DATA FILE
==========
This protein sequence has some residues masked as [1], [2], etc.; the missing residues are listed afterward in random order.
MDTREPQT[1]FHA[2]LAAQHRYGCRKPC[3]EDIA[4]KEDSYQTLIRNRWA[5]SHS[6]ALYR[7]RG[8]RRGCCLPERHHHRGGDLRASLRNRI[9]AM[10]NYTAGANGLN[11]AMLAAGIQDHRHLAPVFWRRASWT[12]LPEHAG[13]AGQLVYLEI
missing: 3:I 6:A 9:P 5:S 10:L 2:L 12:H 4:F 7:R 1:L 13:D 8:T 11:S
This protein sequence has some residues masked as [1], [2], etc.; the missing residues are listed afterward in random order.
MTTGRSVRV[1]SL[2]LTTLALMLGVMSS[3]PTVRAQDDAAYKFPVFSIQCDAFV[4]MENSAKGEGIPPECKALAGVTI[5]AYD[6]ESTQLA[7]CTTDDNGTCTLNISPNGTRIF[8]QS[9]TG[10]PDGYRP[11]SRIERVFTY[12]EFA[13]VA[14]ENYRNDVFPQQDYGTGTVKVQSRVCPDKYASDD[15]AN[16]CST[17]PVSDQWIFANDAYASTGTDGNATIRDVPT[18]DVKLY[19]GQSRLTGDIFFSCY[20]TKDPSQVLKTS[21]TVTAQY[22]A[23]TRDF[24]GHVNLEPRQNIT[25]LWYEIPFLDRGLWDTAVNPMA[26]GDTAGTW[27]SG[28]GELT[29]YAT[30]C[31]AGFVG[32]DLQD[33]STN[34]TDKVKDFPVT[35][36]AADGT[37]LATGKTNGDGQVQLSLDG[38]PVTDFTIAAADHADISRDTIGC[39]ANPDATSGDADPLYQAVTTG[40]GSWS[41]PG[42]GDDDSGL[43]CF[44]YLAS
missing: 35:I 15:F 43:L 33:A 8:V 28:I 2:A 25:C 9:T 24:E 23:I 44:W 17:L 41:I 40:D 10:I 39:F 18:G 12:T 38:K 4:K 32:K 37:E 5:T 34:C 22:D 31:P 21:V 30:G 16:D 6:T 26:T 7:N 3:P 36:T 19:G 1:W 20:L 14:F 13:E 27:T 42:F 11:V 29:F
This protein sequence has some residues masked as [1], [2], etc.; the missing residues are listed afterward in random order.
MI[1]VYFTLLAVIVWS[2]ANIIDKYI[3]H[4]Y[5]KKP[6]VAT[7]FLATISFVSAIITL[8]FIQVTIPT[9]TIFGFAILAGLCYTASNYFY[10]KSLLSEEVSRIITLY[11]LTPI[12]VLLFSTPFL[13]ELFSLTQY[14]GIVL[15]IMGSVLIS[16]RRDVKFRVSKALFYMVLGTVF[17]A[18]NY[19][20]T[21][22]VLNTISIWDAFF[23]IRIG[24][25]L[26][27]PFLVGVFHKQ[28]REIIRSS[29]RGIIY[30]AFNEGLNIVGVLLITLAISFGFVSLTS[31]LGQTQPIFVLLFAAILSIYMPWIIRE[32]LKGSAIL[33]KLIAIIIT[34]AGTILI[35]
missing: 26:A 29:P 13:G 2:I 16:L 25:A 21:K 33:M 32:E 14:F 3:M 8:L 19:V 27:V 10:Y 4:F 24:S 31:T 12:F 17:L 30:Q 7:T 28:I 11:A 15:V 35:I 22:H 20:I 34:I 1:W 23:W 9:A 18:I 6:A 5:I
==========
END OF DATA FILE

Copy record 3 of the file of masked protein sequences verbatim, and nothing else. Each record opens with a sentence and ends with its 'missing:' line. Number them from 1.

This protein sequence has some residues masked as [1], [2], etc.; the missing residues are listed afterward in random order.
MI[1]VYFTLLAVIVWS[2]ANIIDKYI[3]H[4]Y[5]KKP[6]VAT[7]FLATISFVSAIITL[8]FIQVTIPT[9]TIFGFAILAGLCYTASNYFY[10]KSLLSEEVSRIITLY[11]LTPI[12]VLLFSTPFL[13]ELFSLTQY[14]GIVL[15]IMGSVLIS[16]RRDVKFRVSKALFYMVLGTVF[17]A[18]NY[19][20]T[21][22]VLNTISIWDAFF[23]IRIG[24][25]L[26][27]PFLVGVFHKQ[28]REIIRSS[29]RGIIY[30]AFNEGLNIVGVLLITLAISFGFVSLTS[31]LGQTQPIFVLLFAAILSIYMPWIIRE[32]LKGSAIL[33]KLIAIIIT[34]AGTILI[35]
missing: 26:A 29:P 13:G 2:I 16:L 25:A 21:K 33:M 32:E 14:F 3:M 8:L 19:V 27:V 10:Y 4:F 24:S 31:T 12:F 17:L 30:Q 7:T 28:I 11:A 15:V 35:I 22:H 20:I 34:I 1:W 23:W 9:A 18:I 6:A 5:I